And walked. And walked. And walked. I was always clearly in the wrong place. Here, there were RV campers, clearly not me. There, there were identical brown tents with little numbers to differentiate them. Also not me. In that place, there were random assortments of tents—OK, that's my tribe, but it was a vast and unorganized tribe, and I could not find my tent.

I crossed the park several times. By about 12:30 a.m., I was getting a bit dispirited, and I decided I needed aid. On a street by the park, I flagged down a passing police cruiser.

I held out my hand in a “stop” sign, the cruiser stopped and the window rolled down. I explained I was a lost RAGBRAI camper, and the immediate answer was, “Sorry, we can't help you buddy.”

Oh, come on. In the first place, they could have directed me to a shelter. In the second place, they didn't even let me explain what I wanted—I knew they didn’t know where my tent was, but I wanted them to direct me to the baggage trucks because I knew that, even in the dark, from those trucks I could find my tent.

So I explained I just needed directions to the baggage truck. There were two cops in the car. First, they said “you need to head north.” Now, I was in a strange town, in a dark park, during a lightening storm. I had no hope of finding the drinking gourd and following it north to freedom. I didn't know what way was north. I briefly noted I didn't know north, and one officer then said to “go down that road and veer left.” The other chimed in, “no, I think you veer right.”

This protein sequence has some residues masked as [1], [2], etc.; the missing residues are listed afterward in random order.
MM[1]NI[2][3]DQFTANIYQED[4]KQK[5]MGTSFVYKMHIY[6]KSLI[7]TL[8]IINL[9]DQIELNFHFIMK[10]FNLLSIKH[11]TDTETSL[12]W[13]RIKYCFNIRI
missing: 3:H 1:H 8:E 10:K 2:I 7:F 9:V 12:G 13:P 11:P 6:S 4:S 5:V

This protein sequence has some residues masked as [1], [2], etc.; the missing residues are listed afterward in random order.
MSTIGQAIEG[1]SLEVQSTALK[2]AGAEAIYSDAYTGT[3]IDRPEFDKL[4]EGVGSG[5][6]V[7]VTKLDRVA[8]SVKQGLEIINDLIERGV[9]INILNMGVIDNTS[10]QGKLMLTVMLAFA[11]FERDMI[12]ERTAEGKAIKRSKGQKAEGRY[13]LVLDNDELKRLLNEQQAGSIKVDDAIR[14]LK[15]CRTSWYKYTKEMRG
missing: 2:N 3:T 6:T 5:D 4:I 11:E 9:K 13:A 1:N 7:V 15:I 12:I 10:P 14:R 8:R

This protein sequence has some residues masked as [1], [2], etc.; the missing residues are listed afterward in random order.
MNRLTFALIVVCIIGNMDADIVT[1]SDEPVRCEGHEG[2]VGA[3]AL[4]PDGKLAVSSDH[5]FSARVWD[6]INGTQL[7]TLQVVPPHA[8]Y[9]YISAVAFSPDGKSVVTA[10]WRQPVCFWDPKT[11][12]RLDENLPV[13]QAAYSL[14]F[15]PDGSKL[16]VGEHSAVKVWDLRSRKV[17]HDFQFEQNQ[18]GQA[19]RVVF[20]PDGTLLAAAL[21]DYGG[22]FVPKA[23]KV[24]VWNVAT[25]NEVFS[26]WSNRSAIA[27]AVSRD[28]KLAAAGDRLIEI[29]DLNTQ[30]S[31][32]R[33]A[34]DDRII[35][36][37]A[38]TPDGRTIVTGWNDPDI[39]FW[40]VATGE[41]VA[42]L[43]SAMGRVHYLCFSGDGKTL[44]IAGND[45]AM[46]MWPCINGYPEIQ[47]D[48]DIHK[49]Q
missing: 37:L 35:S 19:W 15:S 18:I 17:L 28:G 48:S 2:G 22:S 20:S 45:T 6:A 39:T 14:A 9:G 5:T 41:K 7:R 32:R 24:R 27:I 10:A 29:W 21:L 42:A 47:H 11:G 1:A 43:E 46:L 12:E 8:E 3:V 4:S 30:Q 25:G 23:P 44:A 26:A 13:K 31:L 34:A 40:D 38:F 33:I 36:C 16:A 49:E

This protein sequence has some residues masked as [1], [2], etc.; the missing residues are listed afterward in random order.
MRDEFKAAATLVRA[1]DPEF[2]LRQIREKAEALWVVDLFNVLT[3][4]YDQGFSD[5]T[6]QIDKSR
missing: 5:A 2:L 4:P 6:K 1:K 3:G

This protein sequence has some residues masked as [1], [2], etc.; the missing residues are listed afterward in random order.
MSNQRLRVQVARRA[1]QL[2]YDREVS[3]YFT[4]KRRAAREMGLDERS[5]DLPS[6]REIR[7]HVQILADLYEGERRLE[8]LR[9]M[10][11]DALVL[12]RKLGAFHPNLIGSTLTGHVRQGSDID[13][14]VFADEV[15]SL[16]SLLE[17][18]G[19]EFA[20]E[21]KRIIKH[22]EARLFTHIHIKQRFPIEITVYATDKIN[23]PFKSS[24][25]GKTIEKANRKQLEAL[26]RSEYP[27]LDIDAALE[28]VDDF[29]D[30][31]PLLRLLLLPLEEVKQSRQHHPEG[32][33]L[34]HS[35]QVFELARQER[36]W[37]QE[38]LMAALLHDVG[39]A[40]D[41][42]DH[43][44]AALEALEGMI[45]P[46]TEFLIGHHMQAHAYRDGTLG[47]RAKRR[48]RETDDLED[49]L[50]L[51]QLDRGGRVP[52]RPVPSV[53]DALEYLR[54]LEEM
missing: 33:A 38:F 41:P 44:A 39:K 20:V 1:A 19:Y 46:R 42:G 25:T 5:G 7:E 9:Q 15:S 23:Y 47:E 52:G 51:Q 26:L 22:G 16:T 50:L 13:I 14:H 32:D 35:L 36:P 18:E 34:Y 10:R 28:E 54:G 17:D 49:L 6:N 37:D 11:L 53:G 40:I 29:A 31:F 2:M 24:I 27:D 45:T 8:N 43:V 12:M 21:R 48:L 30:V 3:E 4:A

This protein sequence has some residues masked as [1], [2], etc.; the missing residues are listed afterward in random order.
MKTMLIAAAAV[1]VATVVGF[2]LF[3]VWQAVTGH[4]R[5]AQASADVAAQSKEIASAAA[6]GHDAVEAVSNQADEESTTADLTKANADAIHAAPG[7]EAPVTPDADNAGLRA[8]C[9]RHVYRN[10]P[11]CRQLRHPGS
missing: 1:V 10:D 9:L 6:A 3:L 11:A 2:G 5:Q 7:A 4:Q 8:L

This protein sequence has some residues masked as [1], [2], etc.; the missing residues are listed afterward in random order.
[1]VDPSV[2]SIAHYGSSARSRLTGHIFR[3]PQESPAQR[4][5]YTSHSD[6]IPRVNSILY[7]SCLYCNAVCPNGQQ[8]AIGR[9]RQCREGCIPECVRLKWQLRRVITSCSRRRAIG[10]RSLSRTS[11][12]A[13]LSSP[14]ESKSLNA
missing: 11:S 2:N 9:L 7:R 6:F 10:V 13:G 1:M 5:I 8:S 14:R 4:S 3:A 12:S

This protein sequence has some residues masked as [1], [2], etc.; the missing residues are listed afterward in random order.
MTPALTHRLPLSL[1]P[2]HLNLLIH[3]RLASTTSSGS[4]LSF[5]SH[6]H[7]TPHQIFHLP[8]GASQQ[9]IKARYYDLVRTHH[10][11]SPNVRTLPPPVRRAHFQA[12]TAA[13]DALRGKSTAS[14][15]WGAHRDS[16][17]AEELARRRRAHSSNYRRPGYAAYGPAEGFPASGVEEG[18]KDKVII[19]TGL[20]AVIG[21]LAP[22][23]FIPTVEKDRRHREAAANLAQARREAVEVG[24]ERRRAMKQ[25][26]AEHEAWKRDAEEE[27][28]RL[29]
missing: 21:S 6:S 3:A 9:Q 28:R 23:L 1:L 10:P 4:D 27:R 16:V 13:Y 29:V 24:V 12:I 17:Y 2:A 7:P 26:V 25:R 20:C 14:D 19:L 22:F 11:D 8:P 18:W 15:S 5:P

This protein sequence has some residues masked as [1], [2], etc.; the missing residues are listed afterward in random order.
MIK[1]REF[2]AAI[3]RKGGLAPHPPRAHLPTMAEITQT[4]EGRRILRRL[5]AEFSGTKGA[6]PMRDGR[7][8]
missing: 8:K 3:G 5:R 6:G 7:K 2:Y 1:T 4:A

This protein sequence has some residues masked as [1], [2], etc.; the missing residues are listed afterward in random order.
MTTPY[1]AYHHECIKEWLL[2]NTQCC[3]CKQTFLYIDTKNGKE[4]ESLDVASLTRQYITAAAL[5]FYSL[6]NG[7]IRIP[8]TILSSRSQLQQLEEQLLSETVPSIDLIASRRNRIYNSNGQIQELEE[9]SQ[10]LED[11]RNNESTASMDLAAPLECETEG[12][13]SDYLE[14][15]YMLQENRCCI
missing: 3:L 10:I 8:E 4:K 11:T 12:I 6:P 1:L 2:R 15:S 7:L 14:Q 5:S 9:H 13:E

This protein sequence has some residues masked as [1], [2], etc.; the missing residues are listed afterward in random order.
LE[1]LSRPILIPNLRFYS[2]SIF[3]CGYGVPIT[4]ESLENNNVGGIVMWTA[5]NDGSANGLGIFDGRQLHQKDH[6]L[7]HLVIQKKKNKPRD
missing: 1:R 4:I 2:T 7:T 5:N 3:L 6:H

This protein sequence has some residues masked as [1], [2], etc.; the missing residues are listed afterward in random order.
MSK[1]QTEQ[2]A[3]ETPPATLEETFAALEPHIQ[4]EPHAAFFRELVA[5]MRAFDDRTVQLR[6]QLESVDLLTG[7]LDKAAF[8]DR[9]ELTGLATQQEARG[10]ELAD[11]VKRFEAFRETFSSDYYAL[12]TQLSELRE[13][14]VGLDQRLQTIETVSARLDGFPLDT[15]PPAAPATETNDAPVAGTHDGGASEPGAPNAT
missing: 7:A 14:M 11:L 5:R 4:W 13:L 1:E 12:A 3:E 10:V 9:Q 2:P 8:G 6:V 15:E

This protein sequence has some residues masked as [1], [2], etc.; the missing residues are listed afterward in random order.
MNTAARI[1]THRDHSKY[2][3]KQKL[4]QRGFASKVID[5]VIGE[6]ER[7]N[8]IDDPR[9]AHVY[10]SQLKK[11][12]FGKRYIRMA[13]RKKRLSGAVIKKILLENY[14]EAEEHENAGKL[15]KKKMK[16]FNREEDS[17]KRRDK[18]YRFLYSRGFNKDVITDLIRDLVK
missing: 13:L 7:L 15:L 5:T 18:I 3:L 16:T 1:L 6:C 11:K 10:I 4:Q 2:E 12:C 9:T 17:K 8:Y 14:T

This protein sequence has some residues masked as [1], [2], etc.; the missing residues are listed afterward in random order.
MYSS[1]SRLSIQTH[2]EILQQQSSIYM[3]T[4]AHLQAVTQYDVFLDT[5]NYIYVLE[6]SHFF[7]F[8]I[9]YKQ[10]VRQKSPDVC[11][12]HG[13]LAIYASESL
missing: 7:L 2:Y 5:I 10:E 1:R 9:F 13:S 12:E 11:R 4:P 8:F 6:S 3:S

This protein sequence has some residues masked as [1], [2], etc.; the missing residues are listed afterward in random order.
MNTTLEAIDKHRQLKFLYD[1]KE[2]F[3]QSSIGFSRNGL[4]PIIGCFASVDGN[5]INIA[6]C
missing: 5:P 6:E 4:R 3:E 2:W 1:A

Gee, thanks Tweedle Dum and Tweedle Dee. Let us review: I was alone, in a vast park, lost in a lightening storm. Officers Dum and Dee were merely cruising the edge of park, not urgently on their way to save a creme-filled doughnut at the local bakery. They both knew where the baggage trucks were parked, but together could not articulate clear directions to a soggy, tired, dispirited stranger. Instead, they drove off, to serve and protect nobody.

Well, OK, they did at least point out the right road. And they were both right because there were two forks in the road. At one you veer right and the next you veer left, but there was still 30 minutes of pointless trial and error before I cracked that code.

By 1 a.m., I found my site. Old Blackie had been knocked over into the tent, but only the edge of the tent, causing, as far as I could tell in the dark, no damage to either. The inside of my tent was dry. I did manage to get 3 hours or so of fitful sleep that night.

That was after an exhausting day, a 77-mile slog full of heat and headwind. I wondered what the new day would bring, the ride into Cedar Rapids, the longest leg of the whole week. I didn't feet up to it. I was still dog tired the next morning when I struggled to pack my tent, pick up my bike and soldier on.